Today is Husband and I’s seventh wedding anniversary. Seven years ago, we got married in heat so intense in it made my bridesmaids look like this:

I had told God I didn’t want to be cold on my wedding day. He listened.

Husband and I went out and celebrated on Saturday by going to see Idina Menzel in concert.

She was sick (poor thing), but magnificent none the less. Later that night while Husband was snoring and I was still trying to fall asleep (I envy his ability to fall asleep within seconds of hitting the pillow – lucky bastard), I was struck by just how fitting it was that we had seen her, of all people, for our anniversary.

It was Husband who took me to see Rent for the first time back in 2002. The date was significant because it was our four-month anniversary (back when we counted our anniversaries by months), and it was the first time we had done anything “fancy” together. (Our dates typically consisted of dinners and renting movies; we were not, and still aren’t, very high maintenance people) I loved Rent before I ever saw it live. I loved the music, the message, and the cursing. How many musicals do you know that say “shit” within the first 25 words? I loved it even more after I saw it that day. The clothes, the dancing, and the power behind those words. And to experience it all with the boy I had crushed on for over a year? Priceless.

Us on our way to Rent for our fourth anniversary.

Idina spent some time at her concert on Saturday talking about Rent and Jonathan Larson‘s message, and how it became especially pertinent after his tragic and premature passing. Rent encourages us to live our lives to the fullest, treat each day like it could be our last, and not waste time regretting things we cannot change. This is a philosophy that I buy into whole-heartedly, although within reason. I’m not going to blow my savings account on the off-chance that I’m not around tomorrow to spend it. But, I do believe in trying my hardest every day to be the person I want to be. I believe in taking chances and putting myself out there. I do believe in savoring every single second I have with those who are important to me.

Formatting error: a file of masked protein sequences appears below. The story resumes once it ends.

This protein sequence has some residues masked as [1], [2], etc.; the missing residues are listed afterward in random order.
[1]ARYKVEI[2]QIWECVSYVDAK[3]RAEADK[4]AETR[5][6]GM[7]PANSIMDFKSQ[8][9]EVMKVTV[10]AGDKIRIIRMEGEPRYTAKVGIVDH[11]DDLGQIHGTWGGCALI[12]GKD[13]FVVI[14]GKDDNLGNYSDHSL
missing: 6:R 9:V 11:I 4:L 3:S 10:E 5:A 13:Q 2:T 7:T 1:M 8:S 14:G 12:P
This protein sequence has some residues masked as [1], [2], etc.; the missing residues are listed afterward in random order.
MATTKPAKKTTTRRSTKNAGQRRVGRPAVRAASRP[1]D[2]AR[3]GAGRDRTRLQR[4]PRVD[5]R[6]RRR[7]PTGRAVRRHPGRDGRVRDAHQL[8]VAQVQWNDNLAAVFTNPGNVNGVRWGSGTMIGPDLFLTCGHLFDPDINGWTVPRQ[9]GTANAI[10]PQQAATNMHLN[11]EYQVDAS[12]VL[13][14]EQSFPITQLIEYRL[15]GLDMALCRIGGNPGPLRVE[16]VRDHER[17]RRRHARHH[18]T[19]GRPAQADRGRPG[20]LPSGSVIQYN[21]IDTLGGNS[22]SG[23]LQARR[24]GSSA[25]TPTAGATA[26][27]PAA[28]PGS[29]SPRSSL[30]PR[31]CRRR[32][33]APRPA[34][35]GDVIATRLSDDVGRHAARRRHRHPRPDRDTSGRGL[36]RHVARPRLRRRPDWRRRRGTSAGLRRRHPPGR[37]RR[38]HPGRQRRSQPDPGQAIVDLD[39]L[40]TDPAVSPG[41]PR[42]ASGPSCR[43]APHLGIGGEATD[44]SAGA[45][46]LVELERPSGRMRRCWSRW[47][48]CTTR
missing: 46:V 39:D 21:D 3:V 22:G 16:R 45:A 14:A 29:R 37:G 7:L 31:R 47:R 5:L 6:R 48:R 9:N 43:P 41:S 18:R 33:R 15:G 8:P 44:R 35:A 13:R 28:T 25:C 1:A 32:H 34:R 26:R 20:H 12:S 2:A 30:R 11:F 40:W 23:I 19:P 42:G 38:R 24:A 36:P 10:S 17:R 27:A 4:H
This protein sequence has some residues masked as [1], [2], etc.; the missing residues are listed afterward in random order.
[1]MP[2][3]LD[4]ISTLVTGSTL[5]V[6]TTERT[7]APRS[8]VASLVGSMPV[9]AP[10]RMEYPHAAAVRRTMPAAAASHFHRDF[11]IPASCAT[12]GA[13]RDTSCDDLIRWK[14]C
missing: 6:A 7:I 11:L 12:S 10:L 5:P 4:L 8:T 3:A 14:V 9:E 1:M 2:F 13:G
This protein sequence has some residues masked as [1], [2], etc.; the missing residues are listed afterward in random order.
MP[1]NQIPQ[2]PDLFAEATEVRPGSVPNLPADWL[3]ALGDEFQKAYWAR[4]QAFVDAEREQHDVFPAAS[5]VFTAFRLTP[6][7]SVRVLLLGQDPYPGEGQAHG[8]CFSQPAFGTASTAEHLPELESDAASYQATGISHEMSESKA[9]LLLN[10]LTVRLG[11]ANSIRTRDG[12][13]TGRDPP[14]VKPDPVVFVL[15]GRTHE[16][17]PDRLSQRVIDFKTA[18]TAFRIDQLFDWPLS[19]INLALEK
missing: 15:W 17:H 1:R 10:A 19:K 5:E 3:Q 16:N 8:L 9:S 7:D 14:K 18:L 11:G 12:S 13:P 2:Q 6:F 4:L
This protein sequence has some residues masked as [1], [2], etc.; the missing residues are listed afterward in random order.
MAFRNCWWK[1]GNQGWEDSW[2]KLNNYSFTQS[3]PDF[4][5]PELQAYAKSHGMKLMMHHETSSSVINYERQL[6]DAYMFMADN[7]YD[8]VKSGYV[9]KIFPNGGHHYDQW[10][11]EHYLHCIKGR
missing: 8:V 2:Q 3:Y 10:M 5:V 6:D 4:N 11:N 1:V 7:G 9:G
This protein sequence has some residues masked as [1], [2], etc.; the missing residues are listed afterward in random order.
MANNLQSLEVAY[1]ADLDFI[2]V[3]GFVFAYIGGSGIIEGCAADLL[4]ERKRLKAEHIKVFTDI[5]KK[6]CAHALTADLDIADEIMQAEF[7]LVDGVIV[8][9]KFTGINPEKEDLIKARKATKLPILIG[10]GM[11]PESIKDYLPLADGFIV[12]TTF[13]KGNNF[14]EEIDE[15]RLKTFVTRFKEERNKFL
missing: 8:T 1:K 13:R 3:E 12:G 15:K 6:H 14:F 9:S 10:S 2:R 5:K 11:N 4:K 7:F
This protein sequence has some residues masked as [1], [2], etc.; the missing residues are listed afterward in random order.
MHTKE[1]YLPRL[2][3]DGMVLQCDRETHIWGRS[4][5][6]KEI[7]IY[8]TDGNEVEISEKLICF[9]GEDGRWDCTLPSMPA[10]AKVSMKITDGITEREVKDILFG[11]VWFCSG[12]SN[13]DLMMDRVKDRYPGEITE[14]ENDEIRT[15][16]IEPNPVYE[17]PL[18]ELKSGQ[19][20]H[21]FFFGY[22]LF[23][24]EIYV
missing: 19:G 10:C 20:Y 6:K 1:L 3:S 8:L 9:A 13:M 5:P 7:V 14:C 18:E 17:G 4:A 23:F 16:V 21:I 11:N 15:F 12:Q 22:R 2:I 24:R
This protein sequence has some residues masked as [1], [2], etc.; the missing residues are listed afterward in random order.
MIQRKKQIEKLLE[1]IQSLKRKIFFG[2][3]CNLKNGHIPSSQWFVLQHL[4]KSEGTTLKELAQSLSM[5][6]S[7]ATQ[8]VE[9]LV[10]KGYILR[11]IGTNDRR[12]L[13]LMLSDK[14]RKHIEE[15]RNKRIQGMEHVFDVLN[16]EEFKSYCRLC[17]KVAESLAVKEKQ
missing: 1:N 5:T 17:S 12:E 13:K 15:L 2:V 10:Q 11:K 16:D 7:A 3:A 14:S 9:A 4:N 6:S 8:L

What fills me to the brim with happiness is just how many of those moments I have savored, thanks to my incredible husband and our wonderful marriage. Moments like this…

and this…

are ones that fill me with a joy I hadn’t thought possible before I met Husband. He is my everything, and together we’ve created a life that’s as close to perfect as I think you can get.

So here’s to us, Husband. Thanks for the first seven years, and I can’t wait for the rest! I love you!

For more gag-worthy sentimental mush, see last year’s anniversary post here.

Culturally Stripped: An Identity Crisis

22 Jan

This past week was a short week at the school where in teach, in part due to MLK’s birthday, but also because there was a day of staff development. Now normally, staff development is a necessary and beneficial, but not always enjoyable, activity. But this time, I participated in a particularly challenging activity that really made me question my own cultural identity and how I define myself.

The activity went as follows. To get a sense of how difficult this really is, I encourage you to participate in the activity as you read each step.